Back pain is very common and something that most people will experience in their lifetime. It can be very inconvenient!
Mostly, it will go away after a while – usually by three months – but occasionally it continues to return time and again. The reasons are varied, but what we do know now is that posture plays an important part in developing back pain as well as recovering from it. Some postures are better than others in preventing and recovering from back pain.
We know that prolonged sitting in a slouched position will increase the chance of back pain. However, going to the opposite end of the spectrum and sitting completely upright in a rigid position for long periods of time is not ideal either. In the latter case, the back muscles will often work too hard.
Your back is made to bend, so bending forward in itself is not a problem. Problems occur if you repeatedly bend forward and then add heavy and excessive loads.
The same goes for trying to find the “perfect posture”. Essentially, there is no perfect posture – the best posture is the next posture. A sedentary lifestyle is not healthy for the body, and the same rule applies to your spine. A variety of postures creating variability of movement is far better for your back and helps to prevent the onset of back pain.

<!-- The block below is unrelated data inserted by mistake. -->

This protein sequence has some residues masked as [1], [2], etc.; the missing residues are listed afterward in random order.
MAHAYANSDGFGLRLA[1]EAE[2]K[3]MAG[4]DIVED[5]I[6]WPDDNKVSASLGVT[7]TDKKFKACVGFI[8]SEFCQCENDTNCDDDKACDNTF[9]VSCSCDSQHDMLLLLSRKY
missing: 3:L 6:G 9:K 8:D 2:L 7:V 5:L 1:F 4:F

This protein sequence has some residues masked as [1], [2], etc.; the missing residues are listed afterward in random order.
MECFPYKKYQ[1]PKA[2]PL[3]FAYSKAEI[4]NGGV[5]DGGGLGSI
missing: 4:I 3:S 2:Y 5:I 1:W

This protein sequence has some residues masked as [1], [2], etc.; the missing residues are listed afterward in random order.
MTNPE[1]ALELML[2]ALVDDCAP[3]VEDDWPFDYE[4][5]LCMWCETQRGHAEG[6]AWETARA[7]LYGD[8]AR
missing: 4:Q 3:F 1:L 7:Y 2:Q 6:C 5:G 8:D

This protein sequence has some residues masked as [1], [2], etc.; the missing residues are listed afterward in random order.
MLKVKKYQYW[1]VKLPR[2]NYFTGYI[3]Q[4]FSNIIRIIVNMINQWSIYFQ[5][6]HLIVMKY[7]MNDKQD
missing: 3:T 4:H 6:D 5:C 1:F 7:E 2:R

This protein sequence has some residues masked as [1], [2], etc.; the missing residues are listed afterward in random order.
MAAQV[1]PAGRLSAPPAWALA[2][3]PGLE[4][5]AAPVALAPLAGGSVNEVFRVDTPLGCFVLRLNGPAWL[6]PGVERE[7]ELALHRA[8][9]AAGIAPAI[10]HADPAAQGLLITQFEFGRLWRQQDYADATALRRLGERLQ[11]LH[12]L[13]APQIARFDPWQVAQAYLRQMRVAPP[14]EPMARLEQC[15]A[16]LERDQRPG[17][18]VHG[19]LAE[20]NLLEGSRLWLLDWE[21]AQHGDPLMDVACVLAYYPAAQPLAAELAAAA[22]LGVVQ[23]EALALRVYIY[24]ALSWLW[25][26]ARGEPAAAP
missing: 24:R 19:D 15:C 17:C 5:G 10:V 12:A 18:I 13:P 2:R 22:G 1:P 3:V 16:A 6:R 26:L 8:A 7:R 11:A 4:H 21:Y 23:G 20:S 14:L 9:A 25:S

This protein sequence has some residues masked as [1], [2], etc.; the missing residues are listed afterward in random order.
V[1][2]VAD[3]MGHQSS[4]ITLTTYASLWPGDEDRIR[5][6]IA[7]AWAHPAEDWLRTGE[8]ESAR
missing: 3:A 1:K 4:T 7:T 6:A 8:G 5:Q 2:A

Here are few tips that may help:
• A person who slouches all day and complains of pain should be encouraged to sit in a more upright position.
• A person who is rigid and upright and is complaining of pain may benefit from relaxing back in their chair and, as a result, reduce the over-activity of their spinal muscles.
• Move often – anyone who sits for long periods should be encouraged to take regular breaks and move more.
• Be active in the workplace. Get out of the chair, move from sitting to standing to walking. Take the stairs. The more movement, the better.
• Other factors can contribute to neck and back pain other than posture, including poor sleep patterns, stress, unhealthy lifestyle, and lack of regular physical activity.
Hope this helps